When I went back to the root of a lot of my problems, I realized that so many of my negative feelings come from external influences, for example:
When I was battling with an eating disorder, I never wanted to be skinny for myself; I wanted to be skinny to get praise or validation from other people. I wanted to be skinny because this girl on Instagram was a size 2 and everyone loved how beautiful she was. I never actually “enjoyed” being skinny, I just enjoyed hearing how skinny other people thought I was. I was never satisfied with myself, but other people sounded satisfied with me.
When I had anxiety about becoming a teacher, it was not because I didn’t want to become a teacher – in fact it was my dream job! But you’d tell people you want to be a teacher and they’d just talk about how hard it’s going to be to find a job, not that it’s amazing that I’m doing something I love. Or people ask, “why do you want to be a teacher when you’re smart enough to become a dentist, or an accountant?” sure, that may be true, but why can’t what I WANT to do actually be “enough” to be supported.

This is where you become aware! This is where getting uncomfortable and being vulnerable with yourself pays off to a certain extent with some of your battles. When we are going through something for the first time, we do not always realize how our mind is being influenced by external factors like people, the media, society, etc., and how it affects the way we do things. Now that you’re aware, have to allow yourself to not be fully influenced by these external factors when it comes to achieving your own goals and ambitions. I read this article once, that was basically a synopsis of, “The Subtle Art of Not Giving a F*ck” by Mark Manson, and he talked about how you have to not give a f*ck - not in the sense that you do not care about anything, but in the sense that you’re not going to give a f*ck about what other people say or think about your process and what you need to do to get from point A to point B with where you want to be (in any aspect of your life). The second you stop caring so much about what other people tell you to do, or what society expects you to do, or what the media tells you what you “should” look like, you start to have a better control over your own journey to happiness.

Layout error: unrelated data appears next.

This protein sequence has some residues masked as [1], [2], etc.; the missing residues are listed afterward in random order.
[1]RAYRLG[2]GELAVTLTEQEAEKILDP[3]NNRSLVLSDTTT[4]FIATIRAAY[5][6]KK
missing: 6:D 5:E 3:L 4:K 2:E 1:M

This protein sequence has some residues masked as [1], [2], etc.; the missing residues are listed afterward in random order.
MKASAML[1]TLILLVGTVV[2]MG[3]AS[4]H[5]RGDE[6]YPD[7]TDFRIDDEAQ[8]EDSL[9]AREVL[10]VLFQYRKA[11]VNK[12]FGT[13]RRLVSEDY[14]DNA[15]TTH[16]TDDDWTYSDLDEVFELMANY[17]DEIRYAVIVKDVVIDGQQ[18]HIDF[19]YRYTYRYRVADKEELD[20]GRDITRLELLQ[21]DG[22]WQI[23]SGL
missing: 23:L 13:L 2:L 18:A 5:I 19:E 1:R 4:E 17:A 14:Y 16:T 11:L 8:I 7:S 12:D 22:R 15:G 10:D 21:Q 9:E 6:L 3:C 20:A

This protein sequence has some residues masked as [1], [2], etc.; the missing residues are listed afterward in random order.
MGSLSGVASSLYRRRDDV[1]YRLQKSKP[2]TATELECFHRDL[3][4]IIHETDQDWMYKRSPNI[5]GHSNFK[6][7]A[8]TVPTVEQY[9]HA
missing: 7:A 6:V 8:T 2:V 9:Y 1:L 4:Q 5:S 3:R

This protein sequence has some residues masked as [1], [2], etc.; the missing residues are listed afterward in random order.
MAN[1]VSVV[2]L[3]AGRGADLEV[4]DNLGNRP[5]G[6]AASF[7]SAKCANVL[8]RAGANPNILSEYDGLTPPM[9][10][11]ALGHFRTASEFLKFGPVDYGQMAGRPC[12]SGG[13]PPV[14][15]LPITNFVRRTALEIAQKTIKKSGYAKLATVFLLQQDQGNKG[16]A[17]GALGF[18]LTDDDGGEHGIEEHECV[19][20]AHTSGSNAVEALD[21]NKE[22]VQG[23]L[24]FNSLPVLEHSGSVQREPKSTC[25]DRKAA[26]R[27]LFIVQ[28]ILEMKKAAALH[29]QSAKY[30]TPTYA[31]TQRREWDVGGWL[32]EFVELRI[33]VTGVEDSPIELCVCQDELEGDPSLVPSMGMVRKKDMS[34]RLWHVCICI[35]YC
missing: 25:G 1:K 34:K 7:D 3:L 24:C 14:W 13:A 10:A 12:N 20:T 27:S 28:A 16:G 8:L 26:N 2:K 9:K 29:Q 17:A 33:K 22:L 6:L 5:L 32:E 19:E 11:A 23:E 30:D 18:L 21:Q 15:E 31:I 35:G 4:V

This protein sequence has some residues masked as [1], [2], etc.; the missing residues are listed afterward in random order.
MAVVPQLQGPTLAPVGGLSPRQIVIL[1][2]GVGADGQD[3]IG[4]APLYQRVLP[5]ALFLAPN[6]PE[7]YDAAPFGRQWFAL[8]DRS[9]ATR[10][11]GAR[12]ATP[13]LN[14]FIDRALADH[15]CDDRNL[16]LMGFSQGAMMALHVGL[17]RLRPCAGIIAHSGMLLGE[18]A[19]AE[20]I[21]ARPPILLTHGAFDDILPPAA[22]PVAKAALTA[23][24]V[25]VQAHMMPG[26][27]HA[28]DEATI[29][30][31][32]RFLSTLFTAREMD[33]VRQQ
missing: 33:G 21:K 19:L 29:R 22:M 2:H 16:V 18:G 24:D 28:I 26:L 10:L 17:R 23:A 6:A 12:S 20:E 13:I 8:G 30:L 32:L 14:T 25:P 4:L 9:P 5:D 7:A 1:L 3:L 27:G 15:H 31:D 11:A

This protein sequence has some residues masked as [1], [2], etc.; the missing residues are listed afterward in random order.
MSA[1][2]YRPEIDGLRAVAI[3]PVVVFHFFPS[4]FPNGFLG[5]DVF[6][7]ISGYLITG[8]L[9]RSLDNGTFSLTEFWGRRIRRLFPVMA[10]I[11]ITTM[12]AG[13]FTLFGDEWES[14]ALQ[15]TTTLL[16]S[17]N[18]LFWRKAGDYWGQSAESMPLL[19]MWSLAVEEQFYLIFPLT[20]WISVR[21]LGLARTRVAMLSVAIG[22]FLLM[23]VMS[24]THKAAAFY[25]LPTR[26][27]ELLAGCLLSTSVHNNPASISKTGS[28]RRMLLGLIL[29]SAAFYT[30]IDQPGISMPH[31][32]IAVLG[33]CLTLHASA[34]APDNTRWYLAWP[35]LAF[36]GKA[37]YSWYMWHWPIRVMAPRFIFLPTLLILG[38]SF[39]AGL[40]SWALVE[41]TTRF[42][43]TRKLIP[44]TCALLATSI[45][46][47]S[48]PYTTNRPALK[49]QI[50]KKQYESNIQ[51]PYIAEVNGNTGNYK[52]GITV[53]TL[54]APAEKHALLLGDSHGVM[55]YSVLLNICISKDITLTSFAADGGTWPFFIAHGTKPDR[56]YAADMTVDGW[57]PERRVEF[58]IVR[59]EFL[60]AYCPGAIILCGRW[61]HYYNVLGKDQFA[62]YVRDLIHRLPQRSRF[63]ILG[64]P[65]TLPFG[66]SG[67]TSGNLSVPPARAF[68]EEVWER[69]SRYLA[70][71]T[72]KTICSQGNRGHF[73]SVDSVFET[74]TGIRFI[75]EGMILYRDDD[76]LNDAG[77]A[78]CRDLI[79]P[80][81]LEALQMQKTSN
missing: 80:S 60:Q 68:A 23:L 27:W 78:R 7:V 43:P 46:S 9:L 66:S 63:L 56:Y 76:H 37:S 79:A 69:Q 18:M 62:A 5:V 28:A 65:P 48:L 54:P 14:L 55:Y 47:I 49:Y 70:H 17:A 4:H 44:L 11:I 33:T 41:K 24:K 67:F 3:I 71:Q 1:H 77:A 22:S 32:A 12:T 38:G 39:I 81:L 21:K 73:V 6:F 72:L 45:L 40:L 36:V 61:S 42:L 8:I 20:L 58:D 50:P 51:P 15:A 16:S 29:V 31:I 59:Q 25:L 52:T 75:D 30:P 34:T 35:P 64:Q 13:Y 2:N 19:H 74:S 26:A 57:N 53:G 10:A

This is not to say that digging down to the roots and asking yourself the brutal and honest questions is a cure all thing in the healing process. I cannot say I “know” what causes my depression, considering for me it’s not necessarily caused by anything but a chemical imbalance. I cannot say although I know why my anxieties happen in some situations, why they happen in others. I cannot say although I know I didn’t want to be skinny for myself, why I still feel the need to pick apart myself from time to time. All’s I am saying, is that it helps. For me, it got me out of the vicious cycle of plucking a weed out of my grass and wondering why that same weed came back time and time again when it came to some struggles I faced. It got me aware of so many negative external factors that influenced how I felt about certain situations in my life, that I can now continue to grow from. Slowly, I was able to take some of the weight off of my shoulders, slowly I was able to feel lighter and more determined to do things for myself rather than what would satisfy other people.

I think there comes a time where we snap, we become brutally honest with ourselves. It doesn’t matter how many times people have told you that you need help, or you need to help yourself - it’s not going to happen until you come to the point within yourself where you are motivated to do it and want to help yourself in whatever way that looks like. The only comparison I can think of is when someone tells you to get out of a toxic relationship time and time again, and you never seem to listen, or you somehow think everything’s fine. Eventually you leave them, but it’s not due to the pressures of everyone else telling you to leave, you finally hit a wall, or a breaking point, and realized for yourself that you were stuck on this toxic loop. Then you help set yourself free – to feel better, to feel lighter, because you deserve it. I hope everyone who is struggling one day finds that courage or motivation to climb out of their own hole. It’ll be dirty, it’ll be uncomfortable, but man is it worth it.


Carley Cumming
@carleycumming